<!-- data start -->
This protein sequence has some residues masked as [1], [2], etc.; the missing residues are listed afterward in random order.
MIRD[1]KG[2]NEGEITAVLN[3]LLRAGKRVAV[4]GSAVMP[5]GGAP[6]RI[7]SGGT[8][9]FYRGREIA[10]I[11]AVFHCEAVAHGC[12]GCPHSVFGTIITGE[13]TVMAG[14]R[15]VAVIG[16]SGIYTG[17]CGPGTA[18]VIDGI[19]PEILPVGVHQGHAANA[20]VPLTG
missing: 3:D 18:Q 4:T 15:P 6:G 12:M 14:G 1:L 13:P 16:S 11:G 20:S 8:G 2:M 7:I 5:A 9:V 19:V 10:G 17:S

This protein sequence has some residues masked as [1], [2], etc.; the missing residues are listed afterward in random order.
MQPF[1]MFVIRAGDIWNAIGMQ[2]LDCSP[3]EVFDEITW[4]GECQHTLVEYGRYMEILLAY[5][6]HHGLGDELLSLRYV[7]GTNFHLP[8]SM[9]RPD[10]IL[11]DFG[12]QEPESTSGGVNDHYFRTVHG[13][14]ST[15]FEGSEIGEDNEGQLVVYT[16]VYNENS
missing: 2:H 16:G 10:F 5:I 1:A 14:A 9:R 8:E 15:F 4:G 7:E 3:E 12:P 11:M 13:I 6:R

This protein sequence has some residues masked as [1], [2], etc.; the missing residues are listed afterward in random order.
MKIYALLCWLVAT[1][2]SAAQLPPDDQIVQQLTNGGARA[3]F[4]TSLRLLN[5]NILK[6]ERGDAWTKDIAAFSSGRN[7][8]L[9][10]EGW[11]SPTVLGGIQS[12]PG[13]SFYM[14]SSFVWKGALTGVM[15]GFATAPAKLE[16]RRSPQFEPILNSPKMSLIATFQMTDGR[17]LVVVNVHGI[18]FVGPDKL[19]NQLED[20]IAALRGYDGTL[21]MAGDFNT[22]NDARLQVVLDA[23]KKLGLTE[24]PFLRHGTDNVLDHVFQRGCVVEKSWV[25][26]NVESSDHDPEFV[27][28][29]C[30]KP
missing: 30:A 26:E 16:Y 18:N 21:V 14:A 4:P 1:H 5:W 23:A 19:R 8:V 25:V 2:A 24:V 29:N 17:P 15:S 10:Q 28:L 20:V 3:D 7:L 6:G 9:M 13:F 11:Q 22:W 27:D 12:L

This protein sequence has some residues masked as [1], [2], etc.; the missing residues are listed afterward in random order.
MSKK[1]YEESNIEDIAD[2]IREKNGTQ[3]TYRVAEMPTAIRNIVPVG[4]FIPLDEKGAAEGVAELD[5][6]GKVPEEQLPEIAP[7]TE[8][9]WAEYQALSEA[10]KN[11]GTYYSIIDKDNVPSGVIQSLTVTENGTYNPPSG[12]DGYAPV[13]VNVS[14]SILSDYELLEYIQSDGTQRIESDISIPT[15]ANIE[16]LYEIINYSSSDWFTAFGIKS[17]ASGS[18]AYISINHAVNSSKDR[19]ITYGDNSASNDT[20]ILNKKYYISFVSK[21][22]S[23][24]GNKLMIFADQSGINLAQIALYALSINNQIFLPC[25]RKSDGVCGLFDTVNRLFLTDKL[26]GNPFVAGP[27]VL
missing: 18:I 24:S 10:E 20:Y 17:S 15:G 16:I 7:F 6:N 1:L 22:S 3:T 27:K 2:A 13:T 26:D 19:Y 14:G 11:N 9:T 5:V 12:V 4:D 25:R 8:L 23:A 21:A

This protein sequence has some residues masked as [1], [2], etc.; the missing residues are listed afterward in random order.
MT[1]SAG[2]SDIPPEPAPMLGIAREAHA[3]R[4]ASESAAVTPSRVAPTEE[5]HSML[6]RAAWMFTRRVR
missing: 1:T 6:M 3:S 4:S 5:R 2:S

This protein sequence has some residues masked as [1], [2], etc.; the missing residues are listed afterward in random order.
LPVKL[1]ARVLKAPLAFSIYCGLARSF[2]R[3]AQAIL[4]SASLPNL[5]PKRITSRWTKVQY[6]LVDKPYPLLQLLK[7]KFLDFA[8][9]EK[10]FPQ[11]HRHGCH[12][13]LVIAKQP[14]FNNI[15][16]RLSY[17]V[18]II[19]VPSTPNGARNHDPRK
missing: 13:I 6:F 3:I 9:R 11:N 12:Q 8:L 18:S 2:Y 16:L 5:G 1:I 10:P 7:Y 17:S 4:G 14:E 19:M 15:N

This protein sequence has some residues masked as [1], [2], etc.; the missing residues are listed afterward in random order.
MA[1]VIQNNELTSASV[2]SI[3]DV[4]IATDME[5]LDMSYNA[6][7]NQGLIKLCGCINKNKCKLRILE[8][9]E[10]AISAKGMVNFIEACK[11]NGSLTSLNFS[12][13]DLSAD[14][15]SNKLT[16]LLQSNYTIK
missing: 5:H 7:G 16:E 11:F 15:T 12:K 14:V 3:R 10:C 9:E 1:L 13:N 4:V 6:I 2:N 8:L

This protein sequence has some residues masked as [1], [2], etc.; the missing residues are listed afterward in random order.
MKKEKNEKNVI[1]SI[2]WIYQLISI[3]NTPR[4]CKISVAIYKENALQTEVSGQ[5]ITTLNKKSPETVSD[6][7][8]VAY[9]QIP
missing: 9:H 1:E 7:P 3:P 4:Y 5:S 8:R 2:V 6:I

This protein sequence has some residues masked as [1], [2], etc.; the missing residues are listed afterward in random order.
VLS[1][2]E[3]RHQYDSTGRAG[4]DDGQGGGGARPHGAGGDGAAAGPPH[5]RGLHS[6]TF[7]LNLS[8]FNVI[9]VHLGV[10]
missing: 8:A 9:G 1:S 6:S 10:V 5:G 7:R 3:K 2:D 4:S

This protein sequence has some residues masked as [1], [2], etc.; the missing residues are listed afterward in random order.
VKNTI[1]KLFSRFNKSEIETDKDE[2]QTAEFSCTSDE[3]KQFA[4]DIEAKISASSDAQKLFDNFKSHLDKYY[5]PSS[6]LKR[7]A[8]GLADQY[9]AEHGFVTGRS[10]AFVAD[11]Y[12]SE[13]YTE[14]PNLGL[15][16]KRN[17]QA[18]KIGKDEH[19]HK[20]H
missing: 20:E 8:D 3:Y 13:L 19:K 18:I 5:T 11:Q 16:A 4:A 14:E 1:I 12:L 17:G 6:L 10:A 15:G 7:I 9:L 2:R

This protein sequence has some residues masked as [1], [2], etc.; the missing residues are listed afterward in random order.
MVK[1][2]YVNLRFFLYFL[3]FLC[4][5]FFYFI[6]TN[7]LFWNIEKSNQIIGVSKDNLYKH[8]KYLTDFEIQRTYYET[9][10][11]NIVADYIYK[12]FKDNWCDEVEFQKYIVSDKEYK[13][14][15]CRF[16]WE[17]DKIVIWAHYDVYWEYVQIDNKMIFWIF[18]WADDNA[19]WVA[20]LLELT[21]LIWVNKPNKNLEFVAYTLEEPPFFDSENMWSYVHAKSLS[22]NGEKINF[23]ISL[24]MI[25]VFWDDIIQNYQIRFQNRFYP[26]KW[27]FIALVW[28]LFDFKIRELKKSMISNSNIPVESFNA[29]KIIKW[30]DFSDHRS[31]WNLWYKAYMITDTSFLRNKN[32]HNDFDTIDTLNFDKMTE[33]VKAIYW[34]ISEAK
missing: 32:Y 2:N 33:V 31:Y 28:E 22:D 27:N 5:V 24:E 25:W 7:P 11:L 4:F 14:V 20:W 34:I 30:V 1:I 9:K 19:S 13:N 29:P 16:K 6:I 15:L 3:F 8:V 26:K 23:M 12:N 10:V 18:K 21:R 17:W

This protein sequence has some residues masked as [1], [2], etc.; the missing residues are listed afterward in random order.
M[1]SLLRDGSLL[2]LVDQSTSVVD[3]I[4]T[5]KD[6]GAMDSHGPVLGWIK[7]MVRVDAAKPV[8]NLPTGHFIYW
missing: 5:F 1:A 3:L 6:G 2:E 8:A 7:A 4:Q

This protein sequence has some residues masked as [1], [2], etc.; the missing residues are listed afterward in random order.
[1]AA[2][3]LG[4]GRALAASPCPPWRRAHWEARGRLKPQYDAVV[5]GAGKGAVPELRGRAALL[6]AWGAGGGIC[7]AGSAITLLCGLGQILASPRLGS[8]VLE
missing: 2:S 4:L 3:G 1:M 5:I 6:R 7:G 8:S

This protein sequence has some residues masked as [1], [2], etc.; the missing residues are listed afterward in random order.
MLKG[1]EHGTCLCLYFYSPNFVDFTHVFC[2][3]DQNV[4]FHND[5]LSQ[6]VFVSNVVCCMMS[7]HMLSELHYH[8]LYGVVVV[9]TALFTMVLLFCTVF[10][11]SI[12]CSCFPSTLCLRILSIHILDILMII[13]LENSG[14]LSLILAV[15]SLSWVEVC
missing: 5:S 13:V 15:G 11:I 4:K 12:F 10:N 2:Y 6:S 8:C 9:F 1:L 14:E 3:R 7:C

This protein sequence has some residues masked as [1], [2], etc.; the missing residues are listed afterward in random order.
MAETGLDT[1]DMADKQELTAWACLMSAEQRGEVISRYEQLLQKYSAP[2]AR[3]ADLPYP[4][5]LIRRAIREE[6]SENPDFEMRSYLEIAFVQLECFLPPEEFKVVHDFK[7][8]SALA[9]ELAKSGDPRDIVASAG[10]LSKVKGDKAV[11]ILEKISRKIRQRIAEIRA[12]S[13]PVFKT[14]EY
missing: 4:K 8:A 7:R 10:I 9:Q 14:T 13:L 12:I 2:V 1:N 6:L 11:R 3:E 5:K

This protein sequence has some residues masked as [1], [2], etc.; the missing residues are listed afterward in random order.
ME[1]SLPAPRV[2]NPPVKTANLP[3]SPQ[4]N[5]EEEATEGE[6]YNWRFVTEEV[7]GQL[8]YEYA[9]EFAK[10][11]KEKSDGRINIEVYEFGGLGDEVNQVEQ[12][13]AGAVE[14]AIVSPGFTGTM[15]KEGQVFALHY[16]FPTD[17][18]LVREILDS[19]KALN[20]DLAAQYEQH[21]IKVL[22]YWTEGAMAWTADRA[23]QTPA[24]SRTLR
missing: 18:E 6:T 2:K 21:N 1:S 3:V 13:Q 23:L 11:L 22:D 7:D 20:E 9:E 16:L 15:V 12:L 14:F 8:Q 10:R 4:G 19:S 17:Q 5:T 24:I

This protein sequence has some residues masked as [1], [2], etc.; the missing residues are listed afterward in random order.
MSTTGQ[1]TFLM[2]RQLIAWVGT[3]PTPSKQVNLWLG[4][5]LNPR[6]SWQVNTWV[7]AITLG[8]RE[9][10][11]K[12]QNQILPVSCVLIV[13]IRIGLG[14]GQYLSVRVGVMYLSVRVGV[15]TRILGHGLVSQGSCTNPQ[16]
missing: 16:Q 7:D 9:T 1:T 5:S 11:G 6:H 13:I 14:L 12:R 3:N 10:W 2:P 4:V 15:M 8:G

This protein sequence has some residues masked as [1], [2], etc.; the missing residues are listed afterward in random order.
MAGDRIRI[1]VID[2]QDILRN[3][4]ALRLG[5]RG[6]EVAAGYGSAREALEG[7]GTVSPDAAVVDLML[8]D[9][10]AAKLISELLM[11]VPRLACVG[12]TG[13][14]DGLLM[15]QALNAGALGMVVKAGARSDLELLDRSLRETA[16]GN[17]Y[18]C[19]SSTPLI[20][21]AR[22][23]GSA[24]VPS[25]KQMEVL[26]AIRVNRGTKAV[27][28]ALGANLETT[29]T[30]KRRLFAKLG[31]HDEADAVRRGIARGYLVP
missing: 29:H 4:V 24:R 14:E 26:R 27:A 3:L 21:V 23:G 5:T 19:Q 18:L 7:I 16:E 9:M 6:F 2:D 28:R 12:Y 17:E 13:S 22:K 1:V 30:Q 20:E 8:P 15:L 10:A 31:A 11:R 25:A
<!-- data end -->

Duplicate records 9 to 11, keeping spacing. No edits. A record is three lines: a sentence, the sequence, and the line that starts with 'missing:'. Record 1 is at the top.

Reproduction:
This protein sequence has some residues masked as [1], [2], etc.; the missing residues are listed afterward in random order.
VLS[1][2]E[3]RHQYDSTGRAG[4]DDGQGGGGARPHGAGGDGAAAGPPH[5]RGLHS[6]TF[7]LNLS[8]FNVI[9]VHLGV[10]
missing: 8:A 9:G 1:S 6:S 10:V 5:G 7:R 3:K 2:D 4:S

This protein sequence has some residues masked as [1], [2], etc.; the missing residues are listed afterward in random order.
VKNTI[1]KLFSRFNKSEIETDKDE[2]QTAEFSCTSDE[3]KQFA[4]DIEAKISASSDAQKLFDNFKSHLDKYY[5]PSS[6]LKR[7]A[8]GLADQY[9]AEHGFVTGRS[10]AFVAD[11]Y[12]SE[13]YTE[14]PNLGL[15][16]KRN[17]QA[18]KIGKDEH[19]HK[20]H
missing: 20:E 8:D 3:Y 13:L 19:K 18:I 5:T 11:Q 16:A 4:A 14:E 1:I 12:L 17:G 6:L 10:A 15:G 7:I 9:L 2:R

This protein sequence has some residues masked as [1], [2], etc.; the missing residues are listed afterward in random order.
MVK[1][2]YVNLRFFLYFL[3]FLC[4][5]FFYFI[6]TN[7]LFWNIEKSNQIIGVSKDNLYKH[8]KYLTDFEIQRTYYET[9][10][11]NIVADYIYK[12]FKDNWCDEVEFQKYIVSDKEYK[13][14][15]CRF[16]WE[17]DKIVIWAHYDVYWEYVQIDNKMIFWIF[18]WADDNA[19]WVA[20]LLELT[21]LIWVNKPNKNLEFVAYTLEEPPFFDSENMWSYVHAKSLS[22]NGEKINF[23]ISL[24]MI[25]VFWDDIIQNYQIRFQNRFYP[26]KW[27]FIALVW[28]LFDFKIRELKKSMISNSNIPVESFNA[29]KIIKW[30]DFSDHRS[31]WNLWYKAYMITDTSFLRNKN[32]HNDFDTIDTLNFDKMTE[33]VKAIYW[34]ISEAK
missing: 32:Y 2:N 33:V 31:Y 28:E 22:D 27:N 5:V 24:E 25:W 7:P 11:L 4:F 14:V 20:W 34:I 30:V 1:I 9:K 19:S 13:N 29:P 16:K 6:I 15:L 3:F 8:V 26:K 23:M 12:N 10:V 18:K 21:R 17:W